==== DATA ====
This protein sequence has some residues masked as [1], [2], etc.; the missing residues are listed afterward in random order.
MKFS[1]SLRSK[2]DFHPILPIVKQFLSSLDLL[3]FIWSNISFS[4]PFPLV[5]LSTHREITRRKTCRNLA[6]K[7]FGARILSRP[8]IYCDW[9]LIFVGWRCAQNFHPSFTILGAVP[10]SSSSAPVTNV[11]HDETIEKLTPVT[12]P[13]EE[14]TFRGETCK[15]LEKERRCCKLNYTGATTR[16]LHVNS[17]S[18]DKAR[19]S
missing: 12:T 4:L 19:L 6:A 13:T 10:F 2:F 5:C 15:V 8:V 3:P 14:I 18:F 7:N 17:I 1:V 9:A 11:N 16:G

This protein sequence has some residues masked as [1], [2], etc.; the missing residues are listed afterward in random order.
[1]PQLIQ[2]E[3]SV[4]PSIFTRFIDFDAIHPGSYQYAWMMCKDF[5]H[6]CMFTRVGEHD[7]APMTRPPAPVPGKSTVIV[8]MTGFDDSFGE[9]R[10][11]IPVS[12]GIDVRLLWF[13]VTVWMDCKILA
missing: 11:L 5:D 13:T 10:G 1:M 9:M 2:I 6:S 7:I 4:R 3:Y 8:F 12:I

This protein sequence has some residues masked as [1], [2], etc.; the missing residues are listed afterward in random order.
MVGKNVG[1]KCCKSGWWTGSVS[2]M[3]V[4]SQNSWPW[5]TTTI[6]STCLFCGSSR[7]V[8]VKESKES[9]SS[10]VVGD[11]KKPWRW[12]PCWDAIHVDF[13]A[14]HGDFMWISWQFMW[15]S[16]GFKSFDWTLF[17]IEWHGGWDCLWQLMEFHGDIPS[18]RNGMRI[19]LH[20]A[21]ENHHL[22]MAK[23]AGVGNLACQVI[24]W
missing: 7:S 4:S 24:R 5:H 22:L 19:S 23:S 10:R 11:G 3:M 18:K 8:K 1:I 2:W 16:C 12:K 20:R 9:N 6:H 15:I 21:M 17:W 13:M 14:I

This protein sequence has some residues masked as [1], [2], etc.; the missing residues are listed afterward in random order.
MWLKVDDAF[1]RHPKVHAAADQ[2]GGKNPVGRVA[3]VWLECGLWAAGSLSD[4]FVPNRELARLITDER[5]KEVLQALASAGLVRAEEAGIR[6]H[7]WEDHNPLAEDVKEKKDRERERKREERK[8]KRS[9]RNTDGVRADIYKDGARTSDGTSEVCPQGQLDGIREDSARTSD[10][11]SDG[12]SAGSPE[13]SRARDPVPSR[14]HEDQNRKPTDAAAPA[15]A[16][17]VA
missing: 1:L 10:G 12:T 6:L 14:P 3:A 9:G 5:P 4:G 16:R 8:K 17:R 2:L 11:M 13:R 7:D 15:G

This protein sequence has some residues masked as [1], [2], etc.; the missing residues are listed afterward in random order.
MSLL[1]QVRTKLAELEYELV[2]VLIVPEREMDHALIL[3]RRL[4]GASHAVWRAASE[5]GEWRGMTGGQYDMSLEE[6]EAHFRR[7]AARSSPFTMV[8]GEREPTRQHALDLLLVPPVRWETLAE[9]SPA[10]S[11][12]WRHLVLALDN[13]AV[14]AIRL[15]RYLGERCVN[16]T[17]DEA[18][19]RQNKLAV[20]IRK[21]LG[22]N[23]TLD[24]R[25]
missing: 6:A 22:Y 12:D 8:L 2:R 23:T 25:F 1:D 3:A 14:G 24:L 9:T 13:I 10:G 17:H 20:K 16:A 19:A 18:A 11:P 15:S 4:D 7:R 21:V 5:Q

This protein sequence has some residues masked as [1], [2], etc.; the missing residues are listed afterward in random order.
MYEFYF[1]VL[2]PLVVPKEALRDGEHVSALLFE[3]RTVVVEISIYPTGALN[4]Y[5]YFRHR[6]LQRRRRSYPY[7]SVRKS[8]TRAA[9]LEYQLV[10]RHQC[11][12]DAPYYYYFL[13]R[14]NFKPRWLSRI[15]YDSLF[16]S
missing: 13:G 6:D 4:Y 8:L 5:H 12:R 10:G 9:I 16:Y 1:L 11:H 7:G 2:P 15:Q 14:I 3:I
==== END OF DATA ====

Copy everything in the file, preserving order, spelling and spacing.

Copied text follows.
This protein sequence has some residues masked as [1], [2], etc.; the missing residues are listed afterward in random order.
MKFS[1]SLRSK[2]DFHPILPIVKQFLSSLDLL[3]FIWSNISFS[4]PFPLV[5]LSTHREITRRKTCRNLA[6]K[7]FGARILSRP[8]IYCDW[9]LIFVGWRCAQNFHPSFTILGAVP[10]SSSSAPVTNV[11]HDETIEKLTPVT[12]P[13]EE[14]TFRGETCK[15]LEKERRCCKLNYTGATTR[16]LHVNS[17]S[18]DKAR[19]S
missing: 12:T 4:L 19:L 6:A 13:T 10:F 2:F 5:C 15:V 8:V 3:P 14:I 18:F 7:N 17:I 1:V 9:A 11:N 16:G

This protein sequence has some residues masked as [1], [2], etc.; the missing residues are listed afterward in random order.
[1]PQLIQ[2]E[3]SV[4]PSIFTRFIDFDAIHPGSYQYAWMMCKDF[5]H[6]CMFTRVGEHD[7]APMTRPPAPVPGKSTVIV[8]MTGFDDSFGE[9]R[10][11]IPVS[12]GIDVRLLWF[13]VTVWMDCKILA
missing: 11:L 5:D 13:T 10:G 1:M 9:M 2:I 6:S 7:I 4:R 3:Y 8:F 12:I

This protein sequence has some residues masked as [1], [2], etc.; the missing residues are listed afterward in random order.
MVGKNVG[1]KCCKSGWWTGSVS[2]M[3]V[4]SQNSWPW[5]TTTI[6]STCLFCGSSR[7]V[8]VKESKES[9]SS[10]VVGD[11]KKPWRW[12]PCWDAIHVDF[13]A[14]HGDFMWISWQFMW[15]S[16]GFKSFDWTLF[17]IEWHGGWDCLWQLMEFHGDIPS[18]RNGMRI[19]LH[20]A[21]ENHHL[22]MAK[23]AGVGNLACQVI[24]W
missing: 7:S 4:S 24:R 5:H 22:L 19:S 23:S 10:R 11:G 3:M 18:K 8:K 1:I 2:W 16:C 12:K 20:R 9:N 6:H 15:I 21:M 17:W 13:M 14:I

This protein sequence has some residues masked as [1], [2], etc.; the missing residues are listed afterward in random order.
MWLKVDDAF[1]RHPKVHAAADQ[2]GGKNPVGRVA[3]VWLECGLWAAGSLSD[4]FVPNRELARLITDER[5]KEVLQALASAGLVRAEEAGIR[6]H[7]WEDHNPLAEDVKEKKDRERERKREERK[8]KRS[9]RNTDGVRADIYKDGARTSDGTSEVCPQGQLDGIREDSARTSD[10][11]SDG[12]SAGSPE[13]SRARDPVPSR[14]HEDQNRKPTDAAAPA[15]A[16][17]VA
missing: 1:L 10:G 12:T 6:L 14:P 3:A 9:G 5:P 4:G 16:R 8:K 17:R 2:L 11:M 13:R 7:D 15:G

This protein sequence has some residues masked as [1], [2], etc.; the missing residues are listed afterward in random order.
MSLL[1]QVRTKLAELEYELV[2]VLIVPEREMDHALIL[3]RRL[4]GASHAVWRAASE[5]GEWRGMTGGQYDMSLEE[6]EAHFRR[7]AARSSPFTMV[8]GEREPTRQHALDLLLVPPVRWETLAE[9]SPA[10]S[11][12]WRHLVLALDN[13]AV[14]AIRL[15]RYLGERCVN[16]T[17]DEA[18][19]RQNKLAV[20]IRK[21]LG[22]N[23]TLD[24]R[25]
missing: 6:A 22:Y 12:D 8:L 2:R 23:T 25:F 1:D 3:A 14:G 24:L 9:T 13:I 10:G 17:H 20:K 16:A 19:A 18:A 11:P 15:S 4:D 7:R 21:V 5:Q

This protein sequence has some residues masked as [1], [2], etc.; the missing residues are listed afterward in random order.
MYEFYF[1]VL[2]PLVVPKEALRDGEHVSALLFE[3]RTVVVEISIYPTGALN[4]Y[5]YFRHR[6]LQRRRRSYPY[7]SVRKS[8]TRAA[9]LEYQLV[10]RHQC[11][12]DAPYYYYFL[13]R[14]NFKPRWLSRI[15]YDSLF[16]S
missing: 13:G 6:D 4:Y 8:L 5:H 12:R 10:G 9:I 16:Y 1:L 11:H 7:G 2:P 15:Q 14:I 3:I